Grid Q4: Integrity

Everybody likes the idea of integrity. Not as many like the reality of the quality’s requirements. You can point to a success or list a position of influence but, if they haven’t been gained and maintained through integrity, then those successes and power points are no better than wood, hay and stubble.

Integrity is a key measure of a person’s qualification for ministry leadership in the local church. Integrity is a big deal because it’s a principle—a basic belief that governs behavior—in the Christian life. Integrity can be tough to discern because some people are very good at pretending to be more than they are.

The cool facts of integrity prove the authenticity of a claim. A plastic cup, for example, is not a crystal goblet. How do you know? A crystal goblet has specific characteristics that prove its authenticity. Crystal has a certain weight, a distinct ring when flicked with a finger and a specific look when held up to the light. Crystal is appreciated and cared for in a way that is distinctly different from plastic. A plastic cup lacks the characteristics of a crystal goblet. It lacks the marks of integrity that prove authenticity. It must not matter that a plastic cup loudly and persuasively claims to be a crystal goblet. It lacks the traits of crystal and, when added to the traits of plastic, mark it as an authentic plastic cup.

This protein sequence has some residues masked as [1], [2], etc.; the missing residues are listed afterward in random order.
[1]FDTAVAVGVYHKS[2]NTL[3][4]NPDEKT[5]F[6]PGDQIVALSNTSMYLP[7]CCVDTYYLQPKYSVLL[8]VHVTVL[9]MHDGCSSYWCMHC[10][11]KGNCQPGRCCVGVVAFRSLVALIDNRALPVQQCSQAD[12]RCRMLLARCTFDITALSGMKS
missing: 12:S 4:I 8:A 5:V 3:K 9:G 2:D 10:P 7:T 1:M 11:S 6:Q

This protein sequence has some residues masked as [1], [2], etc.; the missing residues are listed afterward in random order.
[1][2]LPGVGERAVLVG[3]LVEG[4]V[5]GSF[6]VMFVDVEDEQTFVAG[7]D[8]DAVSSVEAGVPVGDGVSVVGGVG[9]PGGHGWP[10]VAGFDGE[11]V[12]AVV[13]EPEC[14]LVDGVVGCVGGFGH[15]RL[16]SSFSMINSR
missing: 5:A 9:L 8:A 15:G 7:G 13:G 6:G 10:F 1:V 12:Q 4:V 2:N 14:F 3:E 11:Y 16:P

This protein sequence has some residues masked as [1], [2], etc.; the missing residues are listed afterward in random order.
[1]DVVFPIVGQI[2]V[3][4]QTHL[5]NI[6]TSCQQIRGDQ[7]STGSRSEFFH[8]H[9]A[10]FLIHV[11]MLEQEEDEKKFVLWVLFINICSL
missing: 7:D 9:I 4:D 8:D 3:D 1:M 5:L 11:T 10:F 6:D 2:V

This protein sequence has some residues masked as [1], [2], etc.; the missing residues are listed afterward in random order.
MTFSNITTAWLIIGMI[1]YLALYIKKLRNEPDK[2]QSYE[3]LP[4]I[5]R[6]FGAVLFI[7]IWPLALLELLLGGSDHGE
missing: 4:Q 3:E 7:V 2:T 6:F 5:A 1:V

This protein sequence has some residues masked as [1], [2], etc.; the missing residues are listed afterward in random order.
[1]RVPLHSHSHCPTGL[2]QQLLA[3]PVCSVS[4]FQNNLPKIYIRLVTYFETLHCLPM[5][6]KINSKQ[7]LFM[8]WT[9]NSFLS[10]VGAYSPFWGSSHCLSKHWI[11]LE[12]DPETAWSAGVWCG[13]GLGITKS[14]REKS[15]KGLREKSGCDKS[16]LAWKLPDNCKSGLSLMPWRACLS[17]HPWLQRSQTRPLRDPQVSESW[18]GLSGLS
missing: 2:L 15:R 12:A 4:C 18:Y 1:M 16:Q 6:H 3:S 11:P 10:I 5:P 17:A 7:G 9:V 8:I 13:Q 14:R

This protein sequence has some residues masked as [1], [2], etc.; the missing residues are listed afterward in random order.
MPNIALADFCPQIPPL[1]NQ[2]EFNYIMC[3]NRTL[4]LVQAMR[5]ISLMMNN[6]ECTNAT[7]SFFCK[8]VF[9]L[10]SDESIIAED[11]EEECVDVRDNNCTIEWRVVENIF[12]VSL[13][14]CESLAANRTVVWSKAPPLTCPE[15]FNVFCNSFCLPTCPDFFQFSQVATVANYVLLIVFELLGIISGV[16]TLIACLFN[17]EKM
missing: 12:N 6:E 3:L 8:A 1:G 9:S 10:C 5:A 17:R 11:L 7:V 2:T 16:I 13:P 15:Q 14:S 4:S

It’s much like that in a man of integrity, except he’s not inclined to claim crystal for himself (Proverbs 27:2). There’s a certain solidity demonstrated when you bump up to him in discussion, in matters that reveal heart and mind and spirit. He bears the marks of integrity that prove his authenticity as a mature and close follower of Christ. He’s authentic. He’s described in Psalm 15.

Getting a glimpse of a person’s integrity can be gained by asking a few key questions and listening thoughtfully to the answers. The person of integrity will have no worries about opening himself honestly in a discussion about integrity. He already knows Proverbs 10:9.

Here are several example questions:

  • Do you do what you say you will do, even if it hurts you or causes you difficulty or pain?
  • Do you ever pretend to be more than you are?
  • Describe a difficult failure in your life.
  • Do you accurately describe past successes or are you prone to exaggerate in order to impress others?
  • What is the condition of your finances and your handling of money and possessions?

These answers to these questions and similar questions reveal whether a person is genuine and authentic, shades the truth to his advantage, is trustworthy or cunning, mean-spirited or charitable, or has allowed the Lord to teach him in failure.